During a public event at the White House in Washington on Monday, President Joe Biden released the first full-color image taken by NASA’s James Webb Space Telescope. The first image shows the power of the Webb mission in partnership with ESA (European Space Agency) and CSA (Canadian Space Agency).
“These images will remind the world that America can do great things and remind the American people — especially our children — that nothing is beyond our reach,” President Biden said during his remarks during the event. “We can see possibilities that no one has seen before. We can go where no one has been before.”
Webb’s first full-color image reveals thousands of galaxies, including the faintest objects observed in the infrared.
“Webb’s First Deep Field is not only the first full-color image taken by the James Webb Space Telescope, it’s also the deepest, clearest infrared image of the distant universe to date. The image covers about the size of a grain of rice. The sky. Sand is an arm’s length away, says NASA Administrator Bill Nelson. It’s only a small part of the vast universe. “This mission benefited from human ingenuity – the incredible NASA Webb team. and our international partners at the European Space Agency and the Canadian Space Agency. Webb is just the beginning of our future work together. Benefit mankind. “
This record-setting deep field provides a preview of the full Webb’s first images, which will be released on NASA TV’s live broadcast on Tuesday, July 12 at 10:30 a.m. ET. These images will be available at: https://www.nasa.gov/webbfirstimages
More information on how to watch Webb’s full set of first photos live on Tuesday, July 12 is available online: https://www.nasa.gov/press-release/nasa-updates-coverage-for-webb-telescope-s-first-images-reveal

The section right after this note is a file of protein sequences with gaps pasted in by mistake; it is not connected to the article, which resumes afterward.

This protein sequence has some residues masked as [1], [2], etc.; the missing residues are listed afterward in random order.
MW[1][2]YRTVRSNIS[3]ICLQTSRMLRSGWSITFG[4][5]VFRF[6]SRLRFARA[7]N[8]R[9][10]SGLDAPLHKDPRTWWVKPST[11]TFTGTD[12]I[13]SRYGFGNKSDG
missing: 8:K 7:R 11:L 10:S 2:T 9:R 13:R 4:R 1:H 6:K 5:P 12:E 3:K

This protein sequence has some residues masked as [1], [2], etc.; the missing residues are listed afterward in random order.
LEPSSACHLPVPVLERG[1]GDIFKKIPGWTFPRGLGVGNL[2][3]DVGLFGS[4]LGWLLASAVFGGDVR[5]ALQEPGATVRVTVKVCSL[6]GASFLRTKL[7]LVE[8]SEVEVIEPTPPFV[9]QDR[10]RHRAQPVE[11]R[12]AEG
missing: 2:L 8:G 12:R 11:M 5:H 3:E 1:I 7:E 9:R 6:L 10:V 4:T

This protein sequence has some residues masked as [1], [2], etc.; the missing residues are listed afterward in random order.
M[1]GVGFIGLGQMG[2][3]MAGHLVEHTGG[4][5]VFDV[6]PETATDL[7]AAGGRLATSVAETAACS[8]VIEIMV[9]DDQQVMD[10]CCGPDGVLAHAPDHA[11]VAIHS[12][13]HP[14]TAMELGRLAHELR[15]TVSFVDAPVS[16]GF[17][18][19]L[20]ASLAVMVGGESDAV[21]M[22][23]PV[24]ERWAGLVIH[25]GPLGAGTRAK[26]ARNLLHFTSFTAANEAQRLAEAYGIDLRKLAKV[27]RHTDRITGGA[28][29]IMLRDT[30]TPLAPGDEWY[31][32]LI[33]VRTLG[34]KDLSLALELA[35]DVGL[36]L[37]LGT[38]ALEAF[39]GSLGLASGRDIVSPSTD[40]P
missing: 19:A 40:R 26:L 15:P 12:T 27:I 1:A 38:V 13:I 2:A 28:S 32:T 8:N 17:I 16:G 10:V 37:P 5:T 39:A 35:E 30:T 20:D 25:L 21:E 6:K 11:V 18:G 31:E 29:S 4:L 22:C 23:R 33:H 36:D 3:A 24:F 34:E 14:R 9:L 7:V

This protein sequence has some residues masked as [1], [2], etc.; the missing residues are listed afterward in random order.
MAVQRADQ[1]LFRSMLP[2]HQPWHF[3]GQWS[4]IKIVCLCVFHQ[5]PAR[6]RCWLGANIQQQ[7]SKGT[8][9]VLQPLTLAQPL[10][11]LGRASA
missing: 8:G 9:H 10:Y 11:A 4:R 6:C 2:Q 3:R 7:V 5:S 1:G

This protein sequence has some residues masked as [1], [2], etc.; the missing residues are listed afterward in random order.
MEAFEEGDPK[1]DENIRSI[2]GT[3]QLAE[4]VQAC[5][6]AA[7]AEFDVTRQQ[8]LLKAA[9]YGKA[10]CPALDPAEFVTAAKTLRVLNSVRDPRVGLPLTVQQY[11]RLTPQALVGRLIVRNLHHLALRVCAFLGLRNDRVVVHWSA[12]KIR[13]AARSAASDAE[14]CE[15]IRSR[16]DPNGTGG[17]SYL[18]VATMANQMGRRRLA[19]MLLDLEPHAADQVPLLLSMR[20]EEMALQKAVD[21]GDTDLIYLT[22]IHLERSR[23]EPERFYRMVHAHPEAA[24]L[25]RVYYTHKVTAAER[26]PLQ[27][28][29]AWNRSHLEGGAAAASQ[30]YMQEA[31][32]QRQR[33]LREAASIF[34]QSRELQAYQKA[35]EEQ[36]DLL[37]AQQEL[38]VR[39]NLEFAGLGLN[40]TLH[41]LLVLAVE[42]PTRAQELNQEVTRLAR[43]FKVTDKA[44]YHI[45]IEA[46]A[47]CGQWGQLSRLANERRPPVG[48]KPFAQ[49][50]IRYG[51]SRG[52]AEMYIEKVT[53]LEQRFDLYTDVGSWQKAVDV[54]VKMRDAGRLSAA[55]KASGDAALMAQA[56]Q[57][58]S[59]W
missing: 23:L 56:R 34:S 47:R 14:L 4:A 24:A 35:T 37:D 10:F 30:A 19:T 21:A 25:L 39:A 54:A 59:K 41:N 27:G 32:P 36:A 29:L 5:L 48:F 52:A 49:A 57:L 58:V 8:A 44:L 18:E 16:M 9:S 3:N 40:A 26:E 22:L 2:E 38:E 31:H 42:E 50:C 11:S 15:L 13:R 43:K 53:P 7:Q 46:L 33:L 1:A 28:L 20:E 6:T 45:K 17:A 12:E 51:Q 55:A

“Scientists are delighted that Webb is alive and as powerful as we had hoped, far beyond Hubble, and that it is in all danger,” said John Mather, Webb Senior Project Scientist at NASA’s Goddard Space Flight Center. Survive and be our golden eyes in the sky.” Greenbelt, MD. “What happened after the Big Bang? How did the expanding universe cool down and create black holes, galaxies, stars, planets, and humans? Astronomers see everything twice: first with pictures, then with imagination and calculations. But there are some Something we never imagined, and when we find it, I’ll be as surprised as you are.”
Learn more about this deep field image: https://www.nasa.gov/image-feature/goddard/2022/nasa-s-webb-delivers-deepest-infrared-image-of-universe-yet/
The James Webb Space Telescope is the world’s premier space science observatory. Webb will unravel the mysteries of our solar system, move beyond distant worlds around other stars, and explore the mysterious structure and origins of our universe and our place within it. Webb is launched on an Ariane 5 rocket from the European Spaceport in French Guiana, South America, on December 25, 2021. After completing a complex sequence of space deployments, Webb went through months of commissioning, with its mirrors aligned and its instruments ready for science.